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Yakobovich on the Power of Surveillance for Good

(Mar 26, 2015) Videre founder Oren Yakobovich is a former Israeli soldier who decided, upon service, that he was more interested in "breaking the traditional power structures between citizens and government" by empowering oppressed people through the use of video documentation. By quite literally watching the watchers, civil rights abuses have been documented and change has been enacted. He used his keynote address at the IAPP Global Privacy Summit to talk about his efforts and explore the ways in which surveillance can be a force for good. Read More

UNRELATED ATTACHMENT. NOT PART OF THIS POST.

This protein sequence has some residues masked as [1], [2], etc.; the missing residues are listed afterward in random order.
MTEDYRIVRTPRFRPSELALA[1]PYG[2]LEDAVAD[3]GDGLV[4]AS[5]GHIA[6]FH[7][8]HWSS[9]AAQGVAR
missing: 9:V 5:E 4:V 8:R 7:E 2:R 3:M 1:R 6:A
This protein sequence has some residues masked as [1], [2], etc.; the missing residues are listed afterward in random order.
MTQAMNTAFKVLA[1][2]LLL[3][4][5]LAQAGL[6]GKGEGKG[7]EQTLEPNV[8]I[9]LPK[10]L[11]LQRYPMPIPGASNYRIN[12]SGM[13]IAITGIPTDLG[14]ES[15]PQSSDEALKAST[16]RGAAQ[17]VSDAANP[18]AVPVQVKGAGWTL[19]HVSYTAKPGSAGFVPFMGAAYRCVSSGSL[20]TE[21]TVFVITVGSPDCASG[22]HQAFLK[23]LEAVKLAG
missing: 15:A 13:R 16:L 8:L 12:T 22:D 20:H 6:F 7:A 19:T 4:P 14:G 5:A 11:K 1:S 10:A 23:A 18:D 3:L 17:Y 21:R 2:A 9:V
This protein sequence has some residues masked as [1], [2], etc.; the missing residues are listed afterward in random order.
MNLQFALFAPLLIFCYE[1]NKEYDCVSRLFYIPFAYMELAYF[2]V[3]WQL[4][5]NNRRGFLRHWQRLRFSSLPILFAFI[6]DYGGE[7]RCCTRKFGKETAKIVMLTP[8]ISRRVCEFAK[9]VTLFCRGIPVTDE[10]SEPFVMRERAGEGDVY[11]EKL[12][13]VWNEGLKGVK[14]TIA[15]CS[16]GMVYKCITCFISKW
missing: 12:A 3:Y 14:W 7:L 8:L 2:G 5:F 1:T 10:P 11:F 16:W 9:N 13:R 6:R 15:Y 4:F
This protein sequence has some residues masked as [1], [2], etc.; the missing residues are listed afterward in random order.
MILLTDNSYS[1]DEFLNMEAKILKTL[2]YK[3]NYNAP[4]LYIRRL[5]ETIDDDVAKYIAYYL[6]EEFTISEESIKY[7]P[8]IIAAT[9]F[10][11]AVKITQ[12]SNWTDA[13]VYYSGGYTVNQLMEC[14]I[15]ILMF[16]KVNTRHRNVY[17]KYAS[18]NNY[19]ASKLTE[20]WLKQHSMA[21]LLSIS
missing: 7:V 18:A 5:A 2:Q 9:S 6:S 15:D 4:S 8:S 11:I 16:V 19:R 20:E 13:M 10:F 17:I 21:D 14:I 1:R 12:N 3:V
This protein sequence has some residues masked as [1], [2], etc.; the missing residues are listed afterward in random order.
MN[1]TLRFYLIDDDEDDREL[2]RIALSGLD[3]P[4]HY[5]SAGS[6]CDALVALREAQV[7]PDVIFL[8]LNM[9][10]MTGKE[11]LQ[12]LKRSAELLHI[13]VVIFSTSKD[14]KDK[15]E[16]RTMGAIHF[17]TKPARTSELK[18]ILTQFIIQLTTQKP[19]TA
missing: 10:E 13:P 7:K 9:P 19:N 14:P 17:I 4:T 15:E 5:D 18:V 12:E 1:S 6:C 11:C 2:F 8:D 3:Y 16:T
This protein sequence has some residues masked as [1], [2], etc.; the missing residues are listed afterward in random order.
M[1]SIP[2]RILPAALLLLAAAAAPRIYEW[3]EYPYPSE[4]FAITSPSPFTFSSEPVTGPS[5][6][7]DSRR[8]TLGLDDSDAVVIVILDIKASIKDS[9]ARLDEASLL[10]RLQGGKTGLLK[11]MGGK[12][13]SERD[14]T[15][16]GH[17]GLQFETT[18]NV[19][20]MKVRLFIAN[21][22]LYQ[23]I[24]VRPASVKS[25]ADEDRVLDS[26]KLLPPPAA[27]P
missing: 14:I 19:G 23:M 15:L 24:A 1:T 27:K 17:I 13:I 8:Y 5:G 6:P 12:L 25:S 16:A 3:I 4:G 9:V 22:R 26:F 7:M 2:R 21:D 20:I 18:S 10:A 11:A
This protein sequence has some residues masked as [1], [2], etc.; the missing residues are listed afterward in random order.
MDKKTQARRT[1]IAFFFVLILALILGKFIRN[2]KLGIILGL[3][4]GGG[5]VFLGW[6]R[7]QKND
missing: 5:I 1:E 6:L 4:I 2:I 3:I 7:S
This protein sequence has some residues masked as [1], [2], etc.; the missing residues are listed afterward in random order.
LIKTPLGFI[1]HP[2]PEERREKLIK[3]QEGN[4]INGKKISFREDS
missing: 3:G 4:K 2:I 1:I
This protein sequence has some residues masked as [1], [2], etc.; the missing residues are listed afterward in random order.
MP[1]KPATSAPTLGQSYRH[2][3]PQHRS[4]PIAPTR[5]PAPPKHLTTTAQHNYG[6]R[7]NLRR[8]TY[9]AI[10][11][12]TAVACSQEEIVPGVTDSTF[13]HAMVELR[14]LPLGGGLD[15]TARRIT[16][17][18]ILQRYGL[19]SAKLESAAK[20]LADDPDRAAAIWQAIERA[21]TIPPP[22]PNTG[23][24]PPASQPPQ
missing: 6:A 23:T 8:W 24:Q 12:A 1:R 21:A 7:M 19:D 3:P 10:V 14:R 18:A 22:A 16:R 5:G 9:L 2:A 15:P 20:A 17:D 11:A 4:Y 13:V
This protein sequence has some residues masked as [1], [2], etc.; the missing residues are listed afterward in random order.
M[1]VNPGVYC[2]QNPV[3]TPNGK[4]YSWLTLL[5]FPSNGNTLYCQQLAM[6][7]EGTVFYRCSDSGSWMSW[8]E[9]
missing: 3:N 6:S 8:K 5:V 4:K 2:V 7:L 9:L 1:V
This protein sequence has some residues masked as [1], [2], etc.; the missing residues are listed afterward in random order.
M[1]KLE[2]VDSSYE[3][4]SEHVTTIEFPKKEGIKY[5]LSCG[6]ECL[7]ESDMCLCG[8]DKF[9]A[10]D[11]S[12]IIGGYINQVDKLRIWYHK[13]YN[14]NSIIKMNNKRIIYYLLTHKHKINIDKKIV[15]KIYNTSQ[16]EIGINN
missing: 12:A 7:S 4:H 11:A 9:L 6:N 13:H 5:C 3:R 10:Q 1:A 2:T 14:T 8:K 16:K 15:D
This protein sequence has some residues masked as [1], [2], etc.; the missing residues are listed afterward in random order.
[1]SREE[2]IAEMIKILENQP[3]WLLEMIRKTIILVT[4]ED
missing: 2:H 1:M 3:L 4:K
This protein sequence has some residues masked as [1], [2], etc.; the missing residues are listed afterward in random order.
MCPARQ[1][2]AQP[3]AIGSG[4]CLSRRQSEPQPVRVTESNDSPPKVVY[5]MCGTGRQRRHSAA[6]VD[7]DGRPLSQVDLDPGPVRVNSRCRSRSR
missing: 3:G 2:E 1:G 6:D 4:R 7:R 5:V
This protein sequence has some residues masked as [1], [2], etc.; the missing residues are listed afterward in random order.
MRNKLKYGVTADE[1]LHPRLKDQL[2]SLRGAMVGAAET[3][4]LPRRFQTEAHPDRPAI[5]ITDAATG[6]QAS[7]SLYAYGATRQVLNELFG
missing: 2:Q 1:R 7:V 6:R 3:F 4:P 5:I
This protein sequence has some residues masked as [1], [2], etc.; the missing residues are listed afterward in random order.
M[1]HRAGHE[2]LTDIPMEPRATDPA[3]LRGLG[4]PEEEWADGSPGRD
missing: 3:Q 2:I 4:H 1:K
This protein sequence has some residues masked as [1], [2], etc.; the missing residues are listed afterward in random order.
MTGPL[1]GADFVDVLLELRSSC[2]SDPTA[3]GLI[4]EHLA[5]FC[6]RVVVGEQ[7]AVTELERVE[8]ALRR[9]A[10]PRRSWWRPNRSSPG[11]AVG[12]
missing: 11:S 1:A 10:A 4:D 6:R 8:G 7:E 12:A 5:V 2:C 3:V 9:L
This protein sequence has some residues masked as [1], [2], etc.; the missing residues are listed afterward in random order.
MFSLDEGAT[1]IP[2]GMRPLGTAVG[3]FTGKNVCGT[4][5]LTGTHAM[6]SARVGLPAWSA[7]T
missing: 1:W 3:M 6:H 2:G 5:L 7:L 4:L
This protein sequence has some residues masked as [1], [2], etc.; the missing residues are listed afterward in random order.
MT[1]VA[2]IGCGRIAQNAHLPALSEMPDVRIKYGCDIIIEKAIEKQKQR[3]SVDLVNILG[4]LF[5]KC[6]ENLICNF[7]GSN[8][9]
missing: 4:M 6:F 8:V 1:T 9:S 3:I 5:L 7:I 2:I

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With Tech and Democracy, Will Privacy Survive?

(Mar 26, 2015) Last month, the University of California-Hastings held a conference with tech leaders, CEOs and federal regulators to discuss how best to use technology in the democratic process. “The Future of Technology & Democracy” conference included several technologists—including from Google, Facebook and Twitter—to educate and inform representatives from the Federal Elections Commission and the Federal Communications Commission. “Significantly,” writes Prof. Timothy Yim, CIPP/US, CIPM, CI... Read More